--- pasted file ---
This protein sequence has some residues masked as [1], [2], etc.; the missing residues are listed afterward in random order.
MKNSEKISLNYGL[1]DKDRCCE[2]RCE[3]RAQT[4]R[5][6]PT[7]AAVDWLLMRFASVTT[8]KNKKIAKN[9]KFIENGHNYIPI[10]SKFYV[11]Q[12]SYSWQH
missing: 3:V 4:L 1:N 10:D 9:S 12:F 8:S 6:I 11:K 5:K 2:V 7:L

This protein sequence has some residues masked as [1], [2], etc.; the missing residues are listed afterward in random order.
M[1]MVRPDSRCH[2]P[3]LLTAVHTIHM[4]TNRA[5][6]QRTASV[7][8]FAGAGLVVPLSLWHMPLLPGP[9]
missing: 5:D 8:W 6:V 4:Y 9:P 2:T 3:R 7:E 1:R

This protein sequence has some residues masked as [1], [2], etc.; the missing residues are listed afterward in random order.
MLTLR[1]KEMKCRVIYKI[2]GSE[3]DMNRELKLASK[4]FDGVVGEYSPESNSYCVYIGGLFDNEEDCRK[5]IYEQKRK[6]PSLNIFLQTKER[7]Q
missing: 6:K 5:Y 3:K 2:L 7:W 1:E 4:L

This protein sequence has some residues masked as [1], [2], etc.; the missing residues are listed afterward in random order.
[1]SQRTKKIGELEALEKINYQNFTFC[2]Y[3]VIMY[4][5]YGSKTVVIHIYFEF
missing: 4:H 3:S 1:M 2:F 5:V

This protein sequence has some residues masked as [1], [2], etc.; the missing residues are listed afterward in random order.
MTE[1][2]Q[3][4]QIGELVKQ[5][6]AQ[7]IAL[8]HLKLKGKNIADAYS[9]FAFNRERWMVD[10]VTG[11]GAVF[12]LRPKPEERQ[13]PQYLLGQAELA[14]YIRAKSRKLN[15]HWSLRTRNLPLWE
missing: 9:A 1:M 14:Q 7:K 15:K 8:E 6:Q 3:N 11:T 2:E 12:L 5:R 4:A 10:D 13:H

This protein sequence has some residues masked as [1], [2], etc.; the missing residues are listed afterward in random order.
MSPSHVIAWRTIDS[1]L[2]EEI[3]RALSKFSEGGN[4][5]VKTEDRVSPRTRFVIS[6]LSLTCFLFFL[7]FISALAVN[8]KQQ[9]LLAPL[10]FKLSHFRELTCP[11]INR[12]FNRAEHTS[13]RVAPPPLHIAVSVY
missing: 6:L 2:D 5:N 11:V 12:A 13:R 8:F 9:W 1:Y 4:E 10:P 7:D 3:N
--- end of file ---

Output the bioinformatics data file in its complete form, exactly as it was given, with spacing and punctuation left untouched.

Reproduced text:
This protein sequence has some residues masked as [1], [2], etc.; the missing residues are listed afterward in random order.
MKNSEKISLNYGL[1]DKDRCCE[2]RCE[3]RAQT[4]R[5][6]PT[7]AAVDWLLMRFASVTT[8]KNKKIAKN[9]KFIENGHNYIPI[10]SKFYV[11]Q[12]SYSWQH
missing: 3:V 4:L 1:N 10:D 9:S 12:F 8:S 6:I 11:K 5:K 2:V 7:L

This protein sequence has some residues masked as [1], [2], etc.; the missing residues are listed afterward in random order.
M[1]MVRPDSRCH[2]P[3]LLTAVHTIHM[4]TNRA[5][6]QRTASV[7][8]FAGAGLVVPLSLWHMPLLPGP[9]
missing: 5:D 8:W 6:V 4:Y 9:P 2:T 3:R 7:E 1:R

This protein sequence has some residues masked as [1], [2], etc.; the missing residues are listed afterward in random order.
MLTLR[1]KEMKCRVIYKI[2]GSE[3]DMNRELKLASK[4]FDGVVGEYSPESNSYCVYIGGLFDNEEDCRK[5]IYEQKRK[6]PSLNIFLQTKER[7]Q
missing: 6:K 5:Y 3:K 2:L 7:W 1:E 4:L

This protein sequence has some residues masked as [1], [2], etc.; the missing residues are listed afterward in random order.
[1]SQRTKKIGELEALEKINYQNFTFC[2]Y[3]VIMY[4][5]YGSKTVVIHIYFEF
missing: 4:H 3:S 1:M 2:F 5:V

This protein sequence has some residues masked as [1], [2], etc.; the missing residues are listed afterward in random order.
MTE[1][2]Q[3][4]QIGELVKQ[5][6]AQ[7]IAL[8]HLKLKGKNIADAYS[9]FAFNRERWMVD[10]VTG[11]GAVF[12]LRPKPEERQ[13]PQYLLGQAELA[14]YIRAKSRKLN[15]HWSLRTRNLPLWE
missing: 9:A 1:M 14:Q 7:K 15:K 8:E 6:Q 3:N 11:T 2:E 12:L 5:R 4:A 10:D 13:H

This protein sequence has some residues masked as [1], [2], etc.; the missing residues are listed afterward in random order.
MSPSHVIAWRTIDS[1]L[2]EEI[3]RALSKFSEGGN[4][5]VKTEDRVSPRTRFVIS[6]LSLTCFLFFL[7]FISALAVN[8]KQQ[9]LLAPL[10]FKLSHFRELTCP[11]INR[12]FNRAEHTS[13]RVAPPPLHIAVSVY
missing: 6:L 2:D 5:N 11:V 12:A 13:R 8:F 9:W 1:Y 4:E 10:P 7:D 3:N